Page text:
Erin March 31, 2024 - 12:01 pm

Yeast is in the starter, but to help the rise time go faster I add additional yeast. Although I just realized it is missing from the ingredient list. I have fixed that, thanks for letting me know.

Simple Sourdough Ciabatta Rolls Recipe - The Bella Vita February 1, 2024 - 5:42 am

[…] you love sourdough recipes, you should definitely try this sourdough focaccia pizza; it’s a delicious and savory Italian bread that is perfect for […]

Heather September 9, 2023 - 7:44 pm

These directions are really vague. Should the dough be doubling during the 60 minute rise times? Mine didn’t do much rising.

My dough was also really dry when typically focaccia is wet. Some descriptors would be helpful to know what to expect. It’s in the fridge now, so we’ll see what it does. At least pizza dough is forgiving.

Erin September 9, 2023 - 10:48 pm

My apologies for not being more specific. I have added to the directions that I hope are helpful.

With a freshly fed starter you should see visible size increases, but it’s hard to say exactly how much as every starter is different, so maybe not a full doubling.

As for the dryness, it should be smooth and elastic when first formed. If it is not elastic and instead dry more water should be added. After rising in an oiled bowl and coating in oil in the pan it should have even more added moisture. But you are right it is very forgiving, so I have hope!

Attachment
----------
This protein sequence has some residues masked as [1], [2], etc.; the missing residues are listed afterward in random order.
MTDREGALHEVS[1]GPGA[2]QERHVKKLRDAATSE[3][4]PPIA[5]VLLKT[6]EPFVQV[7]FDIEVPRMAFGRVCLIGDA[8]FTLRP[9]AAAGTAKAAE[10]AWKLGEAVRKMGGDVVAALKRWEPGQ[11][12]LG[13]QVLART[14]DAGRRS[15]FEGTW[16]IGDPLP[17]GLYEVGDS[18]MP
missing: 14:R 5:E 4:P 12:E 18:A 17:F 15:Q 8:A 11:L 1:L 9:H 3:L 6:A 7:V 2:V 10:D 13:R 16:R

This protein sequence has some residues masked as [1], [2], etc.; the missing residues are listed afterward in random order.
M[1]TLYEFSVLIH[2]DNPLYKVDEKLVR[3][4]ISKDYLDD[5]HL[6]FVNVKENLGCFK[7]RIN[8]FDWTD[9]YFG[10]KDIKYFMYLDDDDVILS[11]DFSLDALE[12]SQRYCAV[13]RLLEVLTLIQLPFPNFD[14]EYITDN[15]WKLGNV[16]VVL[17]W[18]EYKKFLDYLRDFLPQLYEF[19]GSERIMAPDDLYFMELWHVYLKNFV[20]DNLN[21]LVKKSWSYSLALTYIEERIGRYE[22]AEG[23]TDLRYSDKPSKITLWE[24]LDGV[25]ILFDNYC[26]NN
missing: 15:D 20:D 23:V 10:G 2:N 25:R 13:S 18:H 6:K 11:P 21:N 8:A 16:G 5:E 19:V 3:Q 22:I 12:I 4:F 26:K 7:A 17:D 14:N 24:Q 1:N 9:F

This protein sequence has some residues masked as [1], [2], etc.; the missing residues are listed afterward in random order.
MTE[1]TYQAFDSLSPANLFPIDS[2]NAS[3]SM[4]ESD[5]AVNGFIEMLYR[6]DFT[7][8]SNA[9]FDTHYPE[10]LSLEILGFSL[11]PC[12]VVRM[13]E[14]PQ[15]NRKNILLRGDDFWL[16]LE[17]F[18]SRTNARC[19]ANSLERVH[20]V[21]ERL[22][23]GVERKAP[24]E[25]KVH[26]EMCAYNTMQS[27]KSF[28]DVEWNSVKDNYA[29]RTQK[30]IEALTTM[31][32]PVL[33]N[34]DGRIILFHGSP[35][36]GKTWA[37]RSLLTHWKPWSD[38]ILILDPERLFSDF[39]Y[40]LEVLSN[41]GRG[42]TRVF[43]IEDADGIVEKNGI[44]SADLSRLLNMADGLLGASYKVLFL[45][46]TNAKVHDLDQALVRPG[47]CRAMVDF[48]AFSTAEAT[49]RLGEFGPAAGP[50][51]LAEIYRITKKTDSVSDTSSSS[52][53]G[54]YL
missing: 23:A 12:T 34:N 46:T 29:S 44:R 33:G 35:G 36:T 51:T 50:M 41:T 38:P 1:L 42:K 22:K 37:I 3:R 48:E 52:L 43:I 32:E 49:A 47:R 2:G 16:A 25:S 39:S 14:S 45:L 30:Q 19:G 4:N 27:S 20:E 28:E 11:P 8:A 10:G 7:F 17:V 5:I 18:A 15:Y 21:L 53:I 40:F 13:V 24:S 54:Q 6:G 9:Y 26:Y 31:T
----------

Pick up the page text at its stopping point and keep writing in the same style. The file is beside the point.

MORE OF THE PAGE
Heather October 7, 2023 - 8:18 pm

Thank you! The clarifications to the recipe are very helpful.

Robert W Maxwell January 26, 2023 - 4:29 pm

I don’t see a yeast quantity in the recipe?

Erin January 27, 2023 - 11:36 am

Correct, the yeast is already in the sourdough starter ;-)

Radha May 7, 2021 - 9:41 pm

This is a gorgeous pizza. I have sourdough starter sitting in fridge and going to make this weekend. Thanks for the interesting post.

Lynn @ Fresh April Flours May 7, 2021 - 8:18 am

I love ways to use sourdough starter– I might have to put this one my Mother’s Day list!

Karen May 2, 2021 - 6:05 pm

One of the most gorgeous pizzas I’ve ever seen! It’s a great way to use sourdough too.

Erin May 3, 2021 - 4:40 pm

Thanks so much!

Susan April 7, 2021 - 11:48 am

I tend to like thin crust better, also, but recently learned to make Detroit-style crust, which I make with half regular flour and half almond flour. Part of what I like about it is that it is so very easy to work with. I love the idea of sourdough pizza crust, but not sure I’ll ever be able to get on board with dealing with/understanding sourdough.

Erin April 8, 2021 - 9:03 am

I also gravitate towards thinner crusts but it’s fun to try new ones. I’ve not tried almond flour in a crust before I will have to try that.